Sarah Saturday

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We recently had the pleasure and opportunity to catch up with Sarah Saturday from Gardening, Not Architecture and the Earn It Yourself creator. Not only did she take the time to answer questions for Highlight Magazine and our readers but also she showed us how passionate and persistent she is as an artist, worker and friend to the music community.
Interview by McKenzie Hughes // Photo by Noah Jashinski

Outside of focusing on G,NA who is Sarah Saturday?
I was born in Florida and raised in Wisconsin, then moved to California in my early twenties, and in my late twenties decided to throw everything out the window to commit to my music and ideas as my life’s pursuit — which has meant living out of a suitcase most of the past couple years while driving around the country in circles (on tour). I’m currently trying to make ends meet in creative ways, so that I can spend my time doing the kind of work I enjoy. I’ve always been pulled towards music, ever since I started playing violin and piano when I was three, so I think I’m sorta stuck on the music path. My other passion is philosophy — mostly figuring out what mine is, and trying to live it. I guess you could say I’ve been practicing “Bohemianism” for the past couple of years, which is a lifestyle I only recently learned about on Wikipedia, after researching the concept of voluntary poverty. This approach has helped me maintain a strong work ethic and drive to create and find ways to pay my bills and achieve my goals without having to give up the work I enjoy doing. It is extremely stressful most of the time, and sometimes I miss the days of paychecks and leased cars and nice apartments and fancy dinners, but I think it’s in my heart to lead this kind of life, so I’m trying to figure out how to make it work, while also sharing my story with others as I go.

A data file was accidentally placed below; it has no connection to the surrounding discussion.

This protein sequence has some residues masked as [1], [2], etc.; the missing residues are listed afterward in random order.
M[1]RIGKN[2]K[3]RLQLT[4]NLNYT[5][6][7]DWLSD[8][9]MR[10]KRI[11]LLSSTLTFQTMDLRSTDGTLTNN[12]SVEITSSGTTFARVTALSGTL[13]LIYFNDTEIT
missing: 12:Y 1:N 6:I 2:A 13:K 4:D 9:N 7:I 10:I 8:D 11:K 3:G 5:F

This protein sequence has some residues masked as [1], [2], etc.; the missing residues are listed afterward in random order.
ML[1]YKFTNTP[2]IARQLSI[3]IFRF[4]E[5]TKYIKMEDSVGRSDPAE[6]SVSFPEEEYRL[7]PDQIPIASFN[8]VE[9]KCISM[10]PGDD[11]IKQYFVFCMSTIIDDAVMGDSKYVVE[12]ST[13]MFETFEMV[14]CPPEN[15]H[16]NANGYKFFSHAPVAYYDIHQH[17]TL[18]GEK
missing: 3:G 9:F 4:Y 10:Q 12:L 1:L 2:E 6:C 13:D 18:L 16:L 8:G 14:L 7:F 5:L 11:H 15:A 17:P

G,NA originally started out to be based online only, while you have done tours and have continued producing music. How does it make you feel to hear and see that others are persistent for you to continue your career?
It makes my eyes well up with tears when I really think about it — honestly. I’ve got a lot of issues when it comes to love and trust, and the kind of unconditional love I have received from people for G,NA has really strengthened my faith in the idea of love. Music has brought people into my life who have become like family to me. I was in bands for eight years when I was younger, and I met people through those bands who are still in my life today, supporting G,NA. Nothing else that I have ever pursued has brought me the richness of experiences and relationships that music has brought me. Beyond my own personal enjoyment, I also have people who genuinely care about me as motivation to keep going and keep trying to make bigger and better stuff. It’s amazing!

You have focused on contributing to the world, which indeed you have, but have you ever not wanted to be known for music or did you have a different goal for your future that music has taken the place of?